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Between and Mortarboard

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Strolling in the Mountains

Accession Number

Strolling in the Mountains

Soga Shōhaku

Object Creation Date
18th century

Medium & Support
hanging scroll, ink on paper

49 1/16 in x 19 11/16 in (124.6 cm x 50 cm)

Credit Line
Museum Purchase

Subject matter
Soga Shōhaku was originally trained in the Kanō school, but is mostly known for his revival of Muromachi period (1333-1573) styles of ink painting that drew from Song (960-1279) and Ming dynasty (1368-1644) works that were imported from China at the time. Images of figures traveling through monocromatic landscapes were derrived from Chinese painting traditions, and would have been understood as "kara-e" or "Chinese pictures" as a separate stylistic mode than "yamato-e" or "Japanese pictures".

Physical Description
This hanging scroll depicts a man walking along a mountainous path overlooking a group of buildings and distant mountains. In the foreground, the figure moves to the left, and is placed before a large tree growing out of the rocks. The middle of the painting is dominated by a diagonal line created by the roofs of various structures leading to three larger mountain peaks, indicated with light gray washes.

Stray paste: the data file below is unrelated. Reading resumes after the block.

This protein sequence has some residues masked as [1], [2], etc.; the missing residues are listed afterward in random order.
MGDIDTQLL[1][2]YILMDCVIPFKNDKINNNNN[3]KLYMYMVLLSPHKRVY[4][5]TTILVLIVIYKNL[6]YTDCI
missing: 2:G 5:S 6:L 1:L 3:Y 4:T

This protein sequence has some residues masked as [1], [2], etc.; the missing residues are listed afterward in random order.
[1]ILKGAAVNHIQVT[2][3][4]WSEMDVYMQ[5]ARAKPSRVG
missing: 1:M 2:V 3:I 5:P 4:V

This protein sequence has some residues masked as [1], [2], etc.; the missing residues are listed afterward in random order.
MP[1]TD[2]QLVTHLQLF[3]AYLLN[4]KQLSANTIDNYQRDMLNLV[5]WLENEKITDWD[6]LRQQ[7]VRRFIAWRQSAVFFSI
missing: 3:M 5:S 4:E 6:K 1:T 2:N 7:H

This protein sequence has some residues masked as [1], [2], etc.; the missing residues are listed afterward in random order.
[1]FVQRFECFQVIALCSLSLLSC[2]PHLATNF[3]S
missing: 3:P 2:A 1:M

Primary Object Classification

Primary Object Type
hanging scroll

Collection Area

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buildings (structures)
figures in landscape
hanging scroll
hanging scrolls

5 Related Resources

Ink and Realisms
(Part of: Artist Associations and Art Movements)
Japan Pax Tokugawa 1600-1868
(Part of: Empires and Colonialism)
Landscape and Nature, Comparative and Historical
(Part of 3 Learning Collections)

& Author Notes

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